2014 AIME I Problems/Problem 6

Problem 6

The graphs $y=3(x-h)^2+j$ and $y=2(x-h)^2+k$ have y-intercepts of $2013$ and $2014$, respectively, and each graph has two positive integer x-intercepts. Find $h$.

Solution 1

Begin by setting $x$ to 0, then set both equations to $h^2=\frac{2013-j}{3}$ and $h^2=\frac{2014-k}{2}$, respectively. Notice that because the two parabolas have to have positive x-intercepts, $h\ge32$.

We see that $h^2=\frac{2014-k}{2}$, so we now need to find a positive integer $h$ which has positive integer x-intercepts for both equations.

Notice that if $k=2014-2h^2$ is -2 times a square number, then you have found a value of $h$ for which the second equation has positive x-intercepts. We guess and check $h=36$ to obtain $k=-578=-2(17^2)$.

Following this, we check to make sure the first equation also has positive x-intercepts (which it does), so we can conclude the answer is $\boxed{036}$.

Solution 2

Let $x=0$ and $y=2013$ for the first equation, resulting in $j=2013-3h^2$. Substituting back in to the original equation, we get $y=3(x-h)^2+2013-3h^2$.

Now we set $y$ equal to zero, since there are two distinct positive integer roots. Rearranging, we get $2013=3h^2-3(x-h)^2$, which simplifies to $671=h^2-(x-h)^2$. Applying difference of squares, we get $671=(2h-x)(x)$.

Now, we know that $x$ and $h$ are both integers, so we can use the fact that $671=61\times11$, and set $2h-x=11$ and $x=61$ (note that letting $x=11$ gets the same result). Therefore, $h=\boxed{036}$.

Note that we did not use the second equation since we took advantage of the fact that AIME answers must be integers. However, one can enter $h=36$ into the second equation to verify the validity of the answer.

Note on the previous note: we still must use the second equation since we could also use $671=671\times1$, yielding $h=336.$ This answer however does not check out with the second equation which is why it is invalid.

Solution 3

Similar to the first two solutions, we deduce that $\text{(-)}j$ and $\text{(-)}k$ are of the form $3a^2$ and $2b^2$, respectively, because the roots are integers and so is the $y$-intercept of both equations. So the $x$-intercepts should be integers also.

The first parabola gives \[3h^2+j=3\left(h^2-a^2\right)=2013\] \[h^2-a^2=671\] And the second parabola gives \[2h^2+k=2\left(h^2-b^2\right)=2014\] \[h^2-b^2=1007\]

We know that $671=11\cdot 61$ and that $1007=19\cdot 53$. It is just a fitting coincidence that the average of $11$ and $61$ is the same as the average of $19$ and $53$. That is $\boxed{036}$.

To check, we have \[(h-a)(h+a)=671=11\cdot 61\] \[(h-b)(h+b)=1007=19\cdot 53\] Those are the only two prime factors of $671$ and $1007$, respectively. So we don't need any new factorizations for those numbers.

$h+a=61,h-a=11\implies (h,a)=\{36,25\}$

$h+b=53,h-b=19\implies (h,b)=\{36,17\}$

Thus the common integer value for $h$ is $\boxed{036}$.

\[y=3(x-h)^2+j\rightarrow y=3(x-11)(x-61)=3x^2-216x+2013\] \[y=2(x-h)^2+k\rightarrow y=2(x-19)(x-53)=2x^2-144x+2014\]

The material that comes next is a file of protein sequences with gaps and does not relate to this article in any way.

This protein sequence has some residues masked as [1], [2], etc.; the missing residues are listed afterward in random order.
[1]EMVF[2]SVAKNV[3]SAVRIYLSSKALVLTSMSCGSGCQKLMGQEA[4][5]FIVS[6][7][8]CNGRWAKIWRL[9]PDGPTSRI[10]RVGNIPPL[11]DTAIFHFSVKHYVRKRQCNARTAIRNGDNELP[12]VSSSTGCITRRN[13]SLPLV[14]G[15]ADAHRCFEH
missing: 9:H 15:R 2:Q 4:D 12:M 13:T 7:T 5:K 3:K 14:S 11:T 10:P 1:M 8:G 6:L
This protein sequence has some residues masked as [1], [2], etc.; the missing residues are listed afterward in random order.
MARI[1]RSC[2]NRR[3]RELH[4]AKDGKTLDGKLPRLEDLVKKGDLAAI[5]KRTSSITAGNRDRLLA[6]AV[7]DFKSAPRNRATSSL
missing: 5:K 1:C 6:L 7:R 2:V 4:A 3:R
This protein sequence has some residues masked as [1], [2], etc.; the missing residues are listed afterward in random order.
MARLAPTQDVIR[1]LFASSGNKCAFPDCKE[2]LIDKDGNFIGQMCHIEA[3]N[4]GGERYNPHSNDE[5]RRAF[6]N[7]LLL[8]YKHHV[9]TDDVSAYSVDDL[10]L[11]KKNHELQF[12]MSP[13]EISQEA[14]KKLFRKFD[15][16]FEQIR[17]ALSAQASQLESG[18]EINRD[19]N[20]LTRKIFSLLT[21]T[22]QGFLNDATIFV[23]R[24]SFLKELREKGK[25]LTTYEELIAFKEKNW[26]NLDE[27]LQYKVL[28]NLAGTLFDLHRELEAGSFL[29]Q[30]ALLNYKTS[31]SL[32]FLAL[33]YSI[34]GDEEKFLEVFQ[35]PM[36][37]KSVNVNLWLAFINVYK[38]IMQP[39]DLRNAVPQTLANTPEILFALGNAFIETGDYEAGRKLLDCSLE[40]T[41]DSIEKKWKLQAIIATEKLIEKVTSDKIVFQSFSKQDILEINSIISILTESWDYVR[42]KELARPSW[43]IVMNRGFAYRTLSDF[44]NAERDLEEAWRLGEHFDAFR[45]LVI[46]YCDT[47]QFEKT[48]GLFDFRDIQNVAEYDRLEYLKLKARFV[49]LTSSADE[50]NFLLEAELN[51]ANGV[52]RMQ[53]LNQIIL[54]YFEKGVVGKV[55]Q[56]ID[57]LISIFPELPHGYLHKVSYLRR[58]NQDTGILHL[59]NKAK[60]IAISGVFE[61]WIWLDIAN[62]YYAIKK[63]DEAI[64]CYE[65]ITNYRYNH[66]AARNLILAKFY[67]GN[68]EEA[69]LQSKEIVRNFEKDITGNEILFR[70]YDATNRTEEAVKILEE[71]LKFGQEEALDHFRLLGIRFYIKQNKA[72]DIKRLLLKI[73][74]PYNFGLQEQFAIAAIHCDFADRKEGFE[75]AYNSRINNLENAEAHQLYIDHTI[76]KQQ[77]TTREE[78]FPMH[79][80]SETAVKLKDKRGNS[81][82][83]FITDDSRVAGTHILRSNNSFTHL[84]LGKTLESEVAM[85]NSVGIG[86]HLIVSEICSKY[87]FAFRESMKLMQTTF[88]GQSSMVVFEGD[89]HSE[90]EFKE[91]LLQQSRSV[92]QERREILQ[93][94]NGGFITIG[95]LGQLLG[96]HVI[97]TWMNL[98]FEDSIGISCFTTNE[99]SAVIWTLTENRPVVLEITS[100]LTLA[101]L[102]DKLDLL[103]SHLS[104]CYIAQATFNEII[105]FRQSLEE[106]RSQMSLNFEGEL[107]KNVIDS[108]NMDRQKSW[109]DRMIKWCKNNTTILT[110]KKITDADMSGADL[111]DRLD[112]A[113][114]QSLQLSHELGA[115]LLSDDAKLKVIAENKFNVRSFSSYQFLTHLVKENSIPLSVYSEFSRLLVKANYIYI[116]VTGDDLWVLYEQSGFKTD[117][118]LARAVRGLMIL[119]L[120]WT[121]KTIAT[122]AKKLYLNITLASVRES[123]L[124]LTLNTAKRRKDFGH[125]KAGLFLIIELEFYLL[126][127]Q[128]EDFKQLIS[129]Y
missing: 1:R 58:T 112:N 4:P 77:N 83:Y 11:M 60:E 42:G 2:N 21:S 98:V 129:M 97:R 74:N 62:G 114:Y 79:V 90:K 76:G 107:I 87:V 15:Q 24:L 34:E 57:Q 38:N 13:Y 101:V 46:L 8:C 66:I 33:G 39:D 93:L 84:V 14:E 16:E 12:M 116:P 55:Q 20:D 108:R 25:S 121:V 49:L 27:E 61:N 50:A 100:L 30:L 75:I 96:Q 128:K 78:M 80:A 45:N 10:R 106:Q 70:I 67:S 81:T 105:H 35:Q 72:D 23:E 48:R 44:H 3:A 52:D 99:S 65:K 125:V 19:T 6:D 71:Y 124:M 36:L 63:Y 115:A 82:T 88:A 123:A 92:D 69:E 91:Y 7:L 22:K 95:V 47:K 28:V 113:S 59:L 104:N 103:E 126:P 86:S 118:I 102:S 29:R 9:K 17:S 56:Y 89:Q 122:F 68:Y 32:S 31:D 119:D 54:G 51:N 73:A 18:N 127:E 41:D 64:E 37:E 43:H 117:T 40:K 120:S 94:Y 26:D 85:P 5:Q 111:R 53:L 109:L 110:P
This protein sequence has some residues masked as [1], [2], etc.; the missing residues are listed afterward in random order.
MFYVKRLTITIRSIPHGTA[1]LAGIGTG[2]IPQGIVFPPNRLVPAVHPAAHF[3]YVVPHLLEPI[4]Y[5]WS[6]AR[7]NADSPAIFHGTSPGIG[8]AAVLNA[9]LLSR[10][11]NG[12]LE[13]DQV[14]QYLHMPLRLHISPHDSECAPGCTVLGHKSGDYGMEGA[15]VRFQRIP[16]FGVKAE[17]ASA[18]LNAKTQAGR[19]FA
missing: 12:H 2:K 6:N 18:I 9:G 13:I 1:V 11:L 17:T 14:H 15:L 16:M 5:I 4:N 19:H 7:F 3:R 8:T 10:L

Solution 4

First, we expand both equations to get $y=3x^2-6hx+3h^2+j$ and $y=2x^2-4hx+2h^2+k$. The $y$-intercept for the first equation can be expressed as $3h^2+j$. From this, the x-intercepts for the first equation can be written as

\[x=h \pm \sqrt{(-6h)^2-4*3(3h^2+j)}=h \pm \sqrt{36h^2-12(2013)}=h \pm \sqrt{36h^2-24156}\]

Since the $x$-intercepts must be integers, $\sqrt{36h^2-24156}$ must also be an integer. From solution 1, we know $h$ must be greater than or equal to 32. We can substitute increasing integer values for $h$ starting from 32; we find that $h=36$.

We can test this result using the second equation, whose $x$-intercepts are \[x=h \pm \sqrt{(-4h)^2-4*2(2h^2+k)}=h \pm \sqrt{16h^2-8(2014)}=h \pm \sqrt{16h^2-16112}\] Substituting 36 in for $h$, we get $h=36 \pm 68$, which satisfies the requirement that all x-intercepts must be (positive) integers.

Thus, $h=\boxed{036}$.

Solution 5

We have the equation $y=3(x-h)^2 + j.$

We know: $(x,y):(0,2013)$, so $h^2=2013/3 - j/3$ after plugging in the values and isolating $h^2$. Therefore, $h^2=671-j/3$.

Lets call the x-intercepts $x_1$, $x_2$. Since both $x_1$ and $x_2$ are positive there is a relationship between $x_1$, $x_2$ and $h$. Namely, $x_1+x_2=2h$. The is because: $x_1-h=-(x_2-h)$,

Similarly, we know: $(x,y):(x_1,0)$, so $j=-3(x_1-h)^2$. Combining the two equations gives us \[h^2=671+(x_1-h)^2\] \[h^2=671+x_1^2-2x_1h+h^2\] \[h=(671+x_1^2)/2x_1.\]

Now since we have this relationship, $2h=x_1+x_2$, we can just multiply the last equation by 2(so that we get $2h$ on the left side) which gives us \[2h=671/x_1+x_1^2/x^1\] \[2h=671/x_1+x_1\] \[x_1+x_2=671/x_1+x_1\] \[x_2=671/x_1\] \[x_1x_2=671.\] Prime factorization of 671 gives 11 and 61. So now we know $x_1=11$ and $x_2=61$. Lastly, we plug in the numbers,11 and 61, into $x_1+x_2=2h$, so $\boxed{h=36}$.

See also

2014 AIME I (ProblemsAnswer KeyResources)
Preceded by
Problem 5
Followed by
Problem 7
1 2 3 4 5 6 7 8 9 10 11 12 13 14 15
All AIME Problems and Solutions

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